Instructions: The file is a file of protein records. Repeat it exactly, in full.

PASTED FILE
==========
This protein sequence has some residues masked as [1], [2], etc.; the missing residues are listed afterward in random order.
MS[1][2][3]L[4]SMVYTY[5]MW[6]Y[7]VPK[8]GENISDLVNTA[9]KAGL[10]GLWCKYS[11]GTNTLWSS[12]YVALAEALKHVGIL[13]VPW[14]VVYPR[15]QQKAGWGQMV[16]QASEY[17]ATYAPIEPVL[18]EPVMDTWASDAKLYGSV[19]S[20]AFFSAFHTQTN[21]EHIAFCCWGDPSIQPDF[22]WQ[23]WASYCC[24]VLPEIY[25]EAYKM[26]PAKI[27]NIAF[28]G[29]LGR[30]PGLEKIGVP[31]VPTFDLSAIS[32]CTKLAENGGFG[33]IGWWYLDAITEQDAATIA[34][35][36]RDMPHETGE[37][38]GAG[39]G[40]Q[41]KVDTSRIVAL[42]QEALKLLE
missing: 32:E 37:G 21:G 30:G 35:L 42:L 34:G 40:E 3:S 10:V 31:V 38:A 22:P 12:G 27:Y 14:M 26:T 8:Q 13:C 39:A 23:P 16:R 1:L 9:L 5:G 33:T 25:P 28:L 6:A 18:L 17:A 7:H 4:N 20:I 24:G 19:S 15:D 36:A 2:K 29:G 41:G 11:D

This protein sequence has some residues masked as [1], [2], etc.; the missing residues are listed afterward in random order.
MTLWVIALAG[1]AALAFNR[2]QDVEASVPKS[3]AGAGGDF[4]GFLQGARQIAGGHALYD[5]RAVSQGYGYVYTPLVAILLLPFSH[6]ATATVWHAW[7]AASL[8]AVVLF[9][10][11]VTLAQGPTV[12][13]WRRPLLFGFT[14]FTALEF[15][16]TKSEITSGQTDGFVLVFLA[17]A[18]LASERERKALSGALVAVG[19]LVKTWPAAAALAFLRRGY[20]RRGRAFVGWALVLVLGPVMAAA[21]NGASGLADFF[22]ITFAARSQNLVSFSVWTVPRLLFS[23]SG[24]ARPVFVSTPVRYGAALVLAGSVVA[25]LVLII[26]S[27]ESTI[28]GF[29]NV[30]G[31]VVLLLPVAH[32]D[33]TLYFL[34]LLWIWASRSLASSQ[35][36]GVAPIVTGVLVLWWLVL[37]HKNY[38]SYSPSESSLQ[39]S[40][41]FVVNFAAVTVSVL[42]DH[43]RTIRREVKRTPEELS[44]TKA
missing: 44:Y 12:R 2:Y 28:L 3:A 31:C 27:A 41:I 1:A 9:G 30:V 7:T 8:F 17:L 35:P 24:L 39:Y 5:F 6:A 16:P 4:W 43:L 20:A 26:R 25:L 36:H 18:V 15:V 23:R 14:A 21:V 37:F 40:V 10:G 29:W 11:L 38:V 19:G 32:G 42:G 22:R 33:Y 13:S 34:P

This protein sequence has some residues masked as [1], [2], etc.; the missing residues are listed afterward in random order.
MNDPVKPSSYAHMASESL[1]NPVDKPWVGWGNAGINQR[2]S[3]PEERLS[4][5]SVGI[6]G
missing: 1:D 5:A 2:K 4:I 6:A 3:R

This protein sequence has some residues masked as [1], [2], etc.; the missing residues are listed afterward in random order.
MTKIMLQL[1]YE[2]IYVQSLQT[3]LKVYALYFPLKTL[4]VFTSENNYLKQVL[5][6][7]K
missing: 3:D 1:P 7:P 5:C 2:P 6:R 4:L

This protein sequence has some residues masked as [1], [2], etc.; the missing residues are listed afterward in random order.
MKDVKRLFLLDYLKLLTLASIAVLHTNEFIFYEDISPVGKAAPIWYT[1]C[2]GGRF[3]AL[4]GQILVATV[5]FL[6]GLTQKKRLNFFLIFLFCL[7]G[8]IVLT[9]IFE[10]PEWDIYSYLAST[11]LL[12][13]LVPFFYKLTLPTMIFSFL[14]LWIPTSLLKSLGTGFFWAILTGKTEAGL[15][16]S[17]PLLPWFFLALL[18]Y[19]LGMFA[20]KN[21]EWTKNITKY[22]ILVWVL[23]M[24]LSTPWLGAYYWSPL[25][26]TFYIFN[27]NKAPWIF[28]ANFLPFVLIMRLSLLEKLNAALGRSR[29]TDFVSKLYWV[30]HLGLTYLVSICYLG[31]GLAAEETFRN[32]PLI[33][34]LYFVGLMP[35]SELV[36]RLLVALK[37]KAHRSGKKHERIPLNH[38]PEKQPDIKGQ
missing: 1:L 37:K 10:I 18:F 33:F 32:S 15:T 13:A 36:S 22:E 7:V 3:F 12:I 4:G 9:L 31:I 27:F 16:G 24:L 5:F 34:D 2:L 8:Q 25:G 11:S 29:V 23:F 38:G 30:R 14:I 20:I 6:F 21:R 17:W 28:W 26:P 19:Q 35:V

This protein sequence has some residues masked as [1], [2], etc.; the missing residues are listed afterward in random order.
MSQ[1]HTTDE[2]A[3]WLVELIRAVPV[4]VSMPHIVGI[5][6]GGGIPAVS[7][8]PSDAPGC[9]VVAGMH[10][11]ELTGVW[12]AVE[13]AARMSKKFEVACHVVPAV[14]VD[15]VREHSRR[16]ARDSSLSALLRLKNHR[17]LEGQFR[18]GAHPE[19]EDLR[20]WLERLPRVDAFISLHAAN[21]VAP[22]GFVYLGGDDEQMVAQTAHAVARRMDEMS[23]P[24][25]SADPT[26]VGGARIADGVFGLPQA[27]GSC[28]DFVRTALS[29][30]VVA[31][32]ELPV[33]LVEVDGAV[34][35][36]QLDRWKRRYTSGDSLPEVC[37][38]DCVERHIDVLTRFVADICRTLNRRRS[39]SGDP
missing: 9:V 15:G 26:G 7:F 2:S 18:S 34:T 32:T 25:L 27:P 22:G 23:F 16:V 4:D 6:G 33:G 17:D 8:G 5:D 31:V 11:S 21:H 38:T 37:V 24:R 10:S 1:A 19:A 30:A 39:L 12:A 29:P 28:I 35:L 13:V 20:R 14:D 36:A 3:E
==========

This protein sequence has some residues masked as [1], [2], etc.; the missing residues are listed afterward in random order.
MS[1][2][3]L[4]SMVYTY[5]MW[6]Y[7]VPK[8]GENISDLVNTA[9]KAGL[10]GLWCKYS[11]GTNTLWSS[12]YVALAEALKHVGIL[13]VPW[14]VVYPR[15]QQKAGWGQMV[16]QASEY[17]ATYAPIEPVL[18]EPVMDTWASDAKLYGSV[19]S[20]AFFSAFHTQTN[21]EHIAFCCWGDPSIQPDF[22]WQ[23]WASYCC[24]VLPEIY[25]EAYKM[26]PAKI[27]NIAF[28]G[29]LGR[30]PGLEKIGVP[31]VPTFDLSAIS[32]CTKLAENGGFG[33]IGWWYLDAITEQDAATIA[34][35][36]RDMPHETGE[37][38]GAG[39]G[40]Q[41]KVDTSRIVAL[42]QEALKLLE
missing: 32:E 37:G 21:G 30:G 35:L 42:L 34:G 40:E 3:S 10:V 31:V 38:A 22:P 12:G 27:Y 14:M 26:T 8:Q 13:C 39:A 23:P 16:R 1:L 9:L 5:G 33:T 25:P 28:L 6:A 18:L 17:A 7:H 4:N 20:I 24:G 19:S 15:D 36:A 2:K 29:G 41:G 11:D

This protein sequence has some residues masked as [1], [2], etc.; the missing residues are listed afterward in random order.
MTLWVIALAG[1]AALAFNR[2]QDVEASVPKS[3]AGAGGDF[4]GFLQGARQIAGGHALYD[5]RAVSQGYGYVYTPLVAILLLPFSH[6]ATATVWHAW[7]AASL[8]AVVLF[9][10][11]VTLAQGPTV[12][13]WRRPLLFGFT[14]FTALEF[15][16]TKSEITSGQTDGFVLVFLA[17]A[18]LASERERKALSGALVAVG[19]LVKTWPAAAALAFLRRGY[20]RRGRAFVGWALVLVLGPVMAAA[21]NGASGLADFF[22]ITFAARSQNLVSFSVWTVPRLLFS[23]SG[24]ARPVFVSTPVRYGAALVLAGSVVA[25]LVLII[26]S[27]ESTI[28]GF[29]NV[30]G[31]VVLLLPVAH[32]D[33]TLYFL[34]LLWIWASRSLASSQ[35][36]GVAPIVTGVLVLWWLVL[37]HKNY[38]SYSPSESSLQ[39]S[40][41]FVVNFAAVTVSVL[42]DH[43]RTIRREVKRTPEELS[44]TKA
missing: 44:Y 12:R 2:Y 28:L 3:A 31:C 27:A 41:I 1:A 9:G 30:V 7:T 8:F 17:L 35:P 24:L 39:Y 5:F 6:A 16:P 4:W 43:L 20:A 26:R 25:L 36:H 18:V 15:V 23:R 14:A 21:V 37:F 40:V 10:G 29:W 11:L 38:V 19:G 32:G 42:G 22:R 33:Y 13:S 34:P

This protein sequence has some residues masked as [1], [2], etc.; the missing residues are listed afterward in random order.
MNDPVKPSSYAHMASESL[1]NPVDKPWVGWGNAGINQR[2]S[3]PEERLS[4][5]SVGI[6]G
missing: 1:D 5:A 2:K 4:I 6:A 3:R

This protein sequence has some residues masked as [1], [2], etc.; the missing residues are listed afterward in random order.
MTKIMLQL[1]YE[2]IYVQSLQT[3]LKVYALYFPLKTL[4]VFTSENNYLKQVL[5][6][7]K
missing: 3:D 1:P 7:P 5:C 2:P 6:R 4:L

This protein sequence has some residues masked as [1], [2], etc.; the missing residues are listed afterward in random order.
MKDVKRLFLLDYLKLLTLASIAVLHTNEFIFYEDISPVGKAAPIWYT[1]C[2]GGRF[3]AL[4]GQILVATV[5]FL[6]GLTQKKRLNFFLIFLFCL[7]G[8]IVLT[9]IFE[10]PEWDIYSYLAST[11]LL[12][13]LVPFFYKLTLPTMIFSFL[14]LWIPTSLLKSLGTGFFWAILTGKTEAGL[15][16]S[17]PLLPWFFLALL[18]Y[19]LGMFA[20]KN[21]EWTKNITKY[22]ILVWVL[23]M[24]LSTPWLGAYYWSPL[25][26]TFYIFN[27]NKAPWIF[28]ANFLPFVLIMRLSLLEKLNAALGRSR[29]TDFVSKLYWV[30]HLGLTYLVSICYLG[31]GLAAEETFRN[32]PLI[33][34]LYFVGLMP[35]SELV[36]RLLVALK[37]KAHRSGKKHERIPLNH[38]PEKQPDIKGQ
missing: 1:L 37:K 10:I 18:F 33:F 32:S 15:T 13:A 36:S 22:E 7:V 3:F 12:I 4:G 9:L 31:I 27:F 16:G 24:L 5:F 34:D 2:L 8:Q 25:G 11:S 29:V 23:F 38:G 30:R 14:I 20:I 6:F 21:R 17:W 28:W 26:P 19:Q 35:V

This protein sequence has some residues masked as [1], [2], etc.; the missing residues are listed afterward in random order.
MSQ[1]HTTDE[2]A[3]WLVELIRAVPV[4]VSMPHIVGI[5][6]GGGIPAVS[7][8]PSDAPGC[9]VVAGMH[10][11]ELTGVW[12]AVE[13]AARMSKKFEVACHVVPAV[14]VD[15]VREHSRR[16]ARDSSLSALLRLKNHR[17]LEGQFR[18]GAHPE[19]EDLR[20]WLERLPRVDAFISLHAAN[21]VAP[22]GFVYLGGDDEQMVAQTAHAVARRMDEMS[23]P[24][25]SADPT[26]VGGARIADGVFGLPQA[27]GSC[28]DFVRTALS[29][30]VVA[31][32]ELPV[33]LVEVDGAV[34][35][36]QLDRWKRRYTSGDSLPEVC[37][38]DCVERHIDVLTRFVADICRTLNRRRS[39]SGDP
missing: 9:V 15:G 26:G 7:F 2:S 18:S 34:T 32:T 25:L 27:P 22:G 23:F 16:V 4:D 6:G 33:G 17:D 8:G 5:D 31:V 11:S 21:H 38:T 37:V 24:R 10:S 1:A 19:A 30:A 39:L 12:A 29:P 28:I 35:L 13:V 20:R 14:D 36:A 3:E